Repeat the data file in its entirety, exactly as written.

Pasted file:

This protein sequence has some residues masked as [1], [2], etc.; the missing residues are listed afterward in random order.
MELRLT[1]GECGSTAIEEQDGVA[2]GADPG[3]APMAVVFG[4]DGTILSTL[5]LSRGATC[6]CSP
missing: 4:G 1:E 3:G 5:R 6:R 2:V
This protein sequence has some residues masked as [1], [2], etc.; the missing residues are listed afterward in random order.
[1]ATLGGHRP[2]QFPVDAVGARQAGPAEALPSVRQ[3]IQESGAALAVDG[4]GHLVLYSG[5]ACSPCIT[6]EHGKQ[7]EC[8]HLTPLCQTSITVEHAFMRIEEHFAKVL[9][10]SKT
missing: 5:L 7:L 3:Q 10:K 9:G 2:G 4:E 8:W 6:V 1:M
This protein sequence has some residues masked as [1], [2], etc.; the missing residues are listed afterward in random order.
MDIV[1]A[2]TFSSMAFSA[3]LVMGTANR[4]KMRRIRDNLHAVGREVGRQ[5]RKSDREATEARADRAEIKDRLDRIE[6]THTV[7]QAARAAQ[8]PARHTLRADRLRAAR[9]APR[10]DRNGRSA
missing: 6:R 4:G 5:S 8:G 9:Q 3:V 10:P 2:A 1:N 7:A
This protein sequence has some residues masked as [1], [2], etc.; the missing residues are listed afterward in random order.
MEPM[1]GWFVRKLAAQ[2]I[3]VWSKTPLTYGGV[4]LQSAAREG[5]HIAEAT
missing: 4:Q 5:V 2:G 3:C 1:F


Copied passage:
This protein sequence has some residues masked as [1], [2], etc.; the missing residues are listed afterward in random order.
MELRLT[1]GECGSTAIEEQDGVA[2]GADPG[3]APMAVVFG[4]DGTILSTL[5]LSRGATC[6]CSP
missing: 4:G 1:E 3:G 5:R 6:R 2:V
This protein sequence has some residues masked as [1], [2], etc.; the missing residues are listed afterward in random order.
[1]ATLGGHRP[2]QFPVDAVGARQAGPAEALPSVRQ[3]IQESGAALAVDG[4]GHLVLYSG[5]ACSPCIT[6]EHGKQ[7]EC[8]HLTPLCQTSITVEHAFMRIEEHFAKVL[9][10]SKT
missing: 5:L 7:L 3:Q 10:K 9:G 2:G 4:E 8:W 6:V 1:M
This protein sequence has some residues masked as [1], [2], etc.; the missing residues are listed afterward in random order.
MDIV[1]A[2]TFSSMAFSA[3]LVMGTANR[4]KMRRIRDNLHAVGREVGRQ[5]RKSDREATEARADRAEIKDRLDRIE[6]THTV[7]QAARAAQ[8]PARHTLRADRLRAAR[9]APR[10]DRNGRSA
missing: 6:R 4:G 5:S 8:G 9:Q 3:V 10:P 2:A 1:N 7:A
This protein sequence has some residues masked as [1], [2], etc.; the missing residues are listed afterward in random order.
MEPM[1]GWFVRKLAAQ[2]I[3]VWSKTPLTYGGV[4]LQSAAREG[5]HIAEAT
missing: 4:Q 5:V 2:G 3:C 1:F